Saturday, 18 June 2022

Pre-Order My New Book!

The Front Cover

I have just written my first book, ‘East Dartmoor’s Lesser-Known Tors and Rocks‘. Do you want to learn more about East Dartmoor? If so, this book is for you! It is now available to pre-order.

£24.00

Have you ever wandered around the eastern part of Dartmoor and stumbled upon outcrops that appear to be nameless? Well, fear not, as this book will act as an invaluable guide. It will teach you about the history of the rocks and showcase a tremendous collection of references to a number of obscure publications – quotes that are yet to appear in print.

East Dartmoor’s Lesser-Known Tors and Rocks by Max Piper is due to be published by The Dartmoor Company in October 2022 as a paperback book comprising over 330 pages. It also includes over 230 photographs.

You can pre-order your copy now from Paul Rendell. Please specify if you would like a signed copy from the author himself.

BUY NOW

Sunday, 27 March 2022

Dartmoor South to North (32.05 miles)

Redlake


This walk (OK, let's call it a hike) had been in the planning for a couple of months, ever since I started that fundraiser in January. I was not expecting to reach my target of £1000 in 3 days, so when it happened, I had to contemplate actually doing the walk. I waited for a day that I could both do (obviously), but that also had amazing weather. That day was to be 26th March.

Friday, 21 January 2022

Visions for 2022

Leeden Tor just after sunset
Leeden Tor just after sunset

Last March I wrote a blog post detailing my thoughts and intentions for 2021, which was certainly a year like no other, I think we can all agree. In that post I outlined several things that I wanted to achieve in that year and this will in part be a summary of how that went, as well as my visions for 2022.

Tuesday, 12 October 2021

Dartmoor: An Exploration of Gidleigh Woods (9.47 miles)

Extremities of North Park Tor (Lower Gidleigh Tor)

This exploration of Gidleigh Woods was long, long overdue by almost a year. With lockdowns and then being booked up, finding a suitable day for myself, Paul Buck, Tim Jenkinson and Paul Rendell to meet up on was tedious to say the least, but we fixed a date in October and hoped for the best weather-wise - and it delivered!

Monday, 30 August 2021

Dartmoor: Fur Tor from Willsworthy Range (16.15 miles)

Fur Tor (Okehampton Range)

The following account is taken from my post on the DARTMOOR 365 Facebook group on 28/08/21:

Yesterday's walk was once again into the deep, remote and stunning heart of the North Moor, but this time I started at Willsworthy Range Car Park. The route was little more than 16 miles in length, had multiple river crossings and negotiated some truly terrible ground but all of that was to be expected - hence why it was undertaken in ideal visibility and after a dry spell.

Thursday, 19 August 2021

Dartmoor: 500m Tops West of Fernworthy Forest (9.75 miles)

Lade Hill Tor

This walk, which I did at the very beginning of August, almost killed me; read the full thing to find out why! (It's not clickbait!)

Wednesday, 23 June 2021

Dartmoor: Buckfast to Pupers Hill Circular (14.63 miles)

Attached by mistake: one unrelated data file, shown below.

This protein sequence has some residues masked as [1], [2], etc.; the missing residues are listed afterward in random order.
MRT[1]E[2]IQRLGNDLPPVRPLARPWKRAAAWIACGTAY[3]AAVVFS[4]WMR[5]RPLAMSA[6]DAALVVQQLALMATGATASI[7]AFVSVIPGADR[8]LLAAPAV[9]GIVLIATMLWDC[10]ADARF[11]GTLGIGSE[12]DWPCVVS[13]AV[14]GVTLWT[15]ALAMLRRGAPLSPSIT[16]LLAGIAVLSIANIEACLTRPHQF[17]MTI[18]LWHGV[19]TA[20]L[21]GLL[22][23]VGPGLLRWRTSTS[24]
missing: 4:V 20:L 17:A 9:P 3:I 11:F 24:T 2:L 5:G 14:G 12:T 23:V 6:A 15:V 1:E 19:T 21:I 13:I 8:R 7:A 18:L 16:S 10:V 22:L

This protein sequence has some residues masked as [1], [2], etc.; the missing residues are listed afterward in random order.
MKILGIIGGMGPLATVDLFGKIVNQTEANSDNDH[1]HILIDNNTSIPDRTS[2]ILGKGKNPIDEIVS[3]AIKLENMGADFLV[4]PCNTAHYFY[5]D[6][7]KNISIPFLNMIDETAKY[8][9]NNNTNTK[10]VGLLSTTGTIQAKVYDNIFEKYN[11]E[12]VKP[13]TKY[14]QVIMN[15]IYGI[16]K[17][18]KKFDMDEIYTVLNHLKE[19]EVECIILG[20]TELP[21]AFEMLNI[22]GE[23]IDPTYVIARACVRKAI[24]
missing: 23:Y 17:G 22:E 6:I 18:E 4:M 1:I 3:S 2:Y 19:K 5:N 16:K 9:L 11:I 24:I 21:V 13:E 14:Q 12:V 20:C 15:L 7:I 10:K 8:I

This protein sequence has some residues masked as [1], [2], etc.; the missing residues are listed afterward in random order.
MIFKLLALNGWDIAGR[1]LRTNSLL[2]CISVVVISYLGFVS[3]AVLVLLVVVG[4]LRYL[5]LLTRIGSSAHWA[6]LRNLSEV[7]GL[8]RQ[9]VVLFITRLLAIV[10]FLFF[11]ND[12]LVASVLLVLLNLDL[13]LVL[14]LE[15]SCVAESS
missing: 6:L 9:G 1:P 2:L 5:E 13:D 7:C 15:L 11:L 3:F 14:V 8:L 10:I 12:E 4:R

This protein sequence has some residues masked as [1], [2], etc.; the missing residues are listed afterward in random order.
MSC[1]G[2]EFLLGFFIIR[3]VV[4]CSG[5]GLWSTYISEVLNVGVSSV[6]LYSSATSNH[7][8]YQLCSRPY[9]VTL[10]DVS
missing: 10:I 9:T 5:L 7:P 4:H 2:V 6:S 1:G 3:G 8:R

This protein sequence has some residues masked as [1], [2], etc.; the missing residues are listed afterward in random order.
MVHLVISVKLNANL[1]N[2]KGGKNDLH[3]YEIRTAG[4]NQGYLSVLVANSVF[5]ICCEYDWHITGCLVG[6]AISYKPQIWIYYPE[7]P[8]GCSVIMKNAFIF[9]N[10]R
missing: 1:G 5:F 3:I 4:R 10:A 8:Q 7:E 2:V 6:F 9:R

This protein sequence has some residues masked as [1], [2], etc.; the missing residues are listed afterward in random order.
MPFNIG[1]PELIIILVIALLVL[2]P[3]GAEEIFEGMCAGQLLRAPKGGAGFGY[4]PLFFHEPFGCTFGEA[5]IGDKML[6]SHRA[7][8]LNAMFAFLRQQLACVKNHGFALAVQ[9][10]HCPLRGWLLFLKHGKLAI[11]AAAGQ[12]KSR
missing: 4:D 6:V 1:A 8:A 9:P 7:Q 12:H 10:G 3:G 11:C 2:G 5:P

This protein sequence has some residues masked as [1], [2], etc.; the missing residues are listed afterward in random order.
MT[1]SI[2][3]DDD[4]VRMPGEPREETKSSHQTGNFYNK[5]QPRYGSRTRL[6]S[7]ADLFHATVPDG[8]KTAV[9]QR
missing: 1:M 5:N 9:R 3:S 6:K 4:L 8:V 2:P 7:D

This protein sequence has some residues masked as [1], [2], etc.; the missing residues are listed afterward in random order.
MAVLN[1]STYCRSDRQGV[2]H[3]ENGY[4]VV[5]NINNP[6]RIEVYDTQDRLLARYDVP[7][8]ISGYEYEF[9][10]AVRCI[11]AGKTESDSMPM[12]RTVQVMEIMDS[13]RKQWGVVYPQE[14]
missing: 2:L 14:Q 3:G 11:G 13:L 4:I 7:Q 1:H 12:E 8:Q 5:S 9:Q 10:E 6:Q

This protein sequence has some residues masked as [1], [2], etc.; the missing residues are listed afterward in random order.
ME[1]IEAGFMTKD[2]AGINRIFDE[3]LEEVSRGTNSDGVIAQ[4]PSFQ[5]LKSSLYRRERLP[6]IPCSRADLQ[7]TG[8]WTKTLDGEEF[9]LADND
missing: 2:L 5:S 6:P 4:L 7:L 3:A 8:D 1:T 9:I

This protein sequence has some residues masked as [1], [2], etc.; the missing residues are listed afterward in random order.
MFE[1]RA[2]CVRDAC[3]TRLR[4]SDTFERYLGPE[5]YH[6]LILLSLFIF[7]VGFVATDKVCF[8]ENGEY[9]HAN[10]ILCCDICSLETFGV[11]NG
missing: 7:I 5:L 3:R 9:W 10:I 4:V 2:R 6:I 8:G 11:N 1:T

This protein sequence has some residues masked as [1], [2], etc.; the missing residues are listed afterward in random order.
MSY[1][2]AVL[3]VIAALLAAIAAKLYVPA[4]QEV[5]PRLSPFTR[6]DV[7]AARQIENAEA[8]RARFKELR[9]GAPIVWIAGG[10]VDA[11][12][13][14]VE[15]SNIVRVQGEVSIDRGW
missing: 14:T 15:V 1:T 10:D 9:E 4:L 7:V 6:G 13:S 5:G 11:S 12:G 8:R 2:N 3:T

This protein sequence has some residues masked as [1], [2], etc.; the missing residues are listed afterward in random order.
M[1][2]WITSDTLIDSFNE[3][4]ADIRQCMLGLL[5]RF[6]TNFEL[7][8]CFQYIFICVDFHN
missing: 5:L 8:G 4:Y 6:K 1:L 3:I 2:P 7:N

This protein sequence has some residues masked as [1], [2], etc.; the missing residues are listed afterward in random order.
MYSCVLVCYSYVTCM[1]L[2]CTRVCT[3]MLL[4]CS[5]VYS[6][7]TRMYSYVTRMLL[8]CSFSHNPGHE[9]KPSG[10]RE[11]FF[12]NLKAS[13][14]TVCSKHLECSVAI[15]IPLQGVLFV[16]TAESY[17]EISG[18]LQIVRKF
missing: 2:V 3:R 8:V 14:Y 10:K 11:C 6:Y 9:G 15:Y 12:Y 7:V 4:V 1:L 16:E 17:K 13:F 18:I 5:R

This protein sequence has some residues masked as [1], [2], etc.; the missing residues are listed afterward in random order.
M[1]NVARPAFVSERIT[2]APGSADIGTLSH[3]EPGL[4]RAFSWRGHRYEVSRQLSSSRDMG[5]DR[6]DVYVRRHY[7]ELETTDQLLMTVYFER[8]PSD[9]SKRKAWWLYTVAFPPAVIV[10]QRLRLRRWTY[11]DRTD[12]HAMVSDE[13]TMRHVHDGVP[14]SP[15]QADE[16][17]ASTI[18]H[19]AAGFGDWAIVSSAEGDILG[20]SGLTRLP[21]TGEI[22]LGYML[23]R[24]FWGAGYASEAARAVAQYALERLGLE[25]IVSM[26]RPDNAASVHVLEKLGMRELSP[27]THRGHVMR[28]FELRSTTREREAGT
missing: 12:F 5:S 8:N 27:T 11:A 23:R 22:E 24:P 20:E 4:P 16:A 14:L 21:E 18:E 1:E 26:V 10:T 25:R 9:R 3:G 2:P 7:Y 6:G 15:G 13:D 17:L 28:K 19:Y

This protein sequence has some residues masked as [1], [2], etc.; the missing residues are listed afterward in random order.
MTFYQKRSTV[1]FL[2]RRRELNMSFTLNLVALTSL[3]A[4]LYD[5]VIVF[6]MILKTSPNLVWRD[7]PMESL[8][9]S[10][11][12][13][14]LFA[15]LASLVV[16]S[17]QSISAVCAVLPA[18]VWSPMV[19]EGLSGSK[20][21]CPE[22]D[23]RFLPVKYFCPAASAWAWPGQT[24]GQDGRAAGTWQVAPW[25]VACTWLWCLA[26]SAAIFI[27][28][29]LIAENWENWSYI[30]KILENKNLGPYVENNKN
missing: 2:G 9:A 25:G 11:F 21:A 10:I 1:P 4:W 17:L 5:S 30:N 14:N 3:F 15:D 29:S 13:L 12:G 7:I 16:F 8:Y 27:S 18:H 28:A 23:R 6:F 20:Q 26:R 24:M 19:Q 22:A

Avon Dam

This circular walk began in Buckfast and the aim of the walk was to simply get out for a decent wander into a quiet part of the National Park. No new squares were bagged, but I did pick up all of the Dean Prior/South Brent Parish Boundstones as well as some new benchmarks and a standing stone! The following account is a summary, and some bits were left out.

Wednesday, 2 June 2021

Dartmoor: Belstone to High Down - Perambulation Fifth Leg (13.01 miles)

Wispy Clouds above Fordsland Ledge

This was, to put it right there, a walk of much interest, and there was so much to see so I have, for once, chosen to go with what I wrote on the Dartmoor 365 Facebook group (hence the square references) as a summary.

I will, however, include more photos to document the day's outing!

Friday, 14 May 2021

Bodmin Moor: The Beacon, Leskernick Hill, Buttern Hill and Bray Down (8.88 miles)

Bryony on Leskernick Hill

This post is another that is long overdue... in fact Sheron Vowden and I did the route in September 2019, so I'm about a year and a half late, but never fear, I'm slowly catching up!

It was a hot day. Sheron had driven us down to the foot of Trewint Tor where we parked considerately at the roadside. We were undecided about whether or not we would leave Trewint Tor till last, but just in case we had little energy by the end we thought it safer to bag it first.

Friday, 30 April 2021

Dartmoor: Whiddon Down to Chagford

Throwleigh Church

Despite being little more than 7 and a half miles in length, this walk had a lot to see and I admit to feeling a little tired by the end, not because of the mileage, that was fine, but the overwhelming number of artefacts en route. This was another walk focused at picking up some outstanding 365 squares, and to also visit a new (replacement) cross by Leigh Bridge. Of course, along with all of the benchmarks I either found or did not, I will not be able to include every sight so if I jump about a bit you know why.

Monday, 15 March 2021

Bodmin Moor: De Lank Quarries and St. Breward (8.45 miles)

St. Bruerdus's Church, St. Breward

Although this walk was of modest length, at barely 8 and a half miles, I tell you it was one of the most jam-packed walks I have done on Bodmin Moor, with tonnes of cultural interest all around. It was not just about tor bagging but the village of St. Breward and its beautiful historical artefacts. I will try to condense it as much as possible. Indeed, as I write this, I am a year and a day late, but this route had to be documented.

Sunday, 14 March 2021

Visions for 2021

Fox Tor (Fox Tor Mires)

This will be a different post to usual. Instead of blogging about a walk, I will focus on something that I have been thinking about for sometime: what are my plans (or visions if you like) for 2021? We are already in March, so three months in, but there are still three quarters of the year remaining for me to contemplate the future. Of course, as I write this, we are still in lockdown, but things seem to be moving in the right direction, with the rollout of the vaccination in the UK being among one of the best in the world, and now that I'm back at school the current situation, whilst still not stable in any way, is improving, and that can only mean one thing for a tor bagger such as myself: what will I do when I next get back to Dartmoor?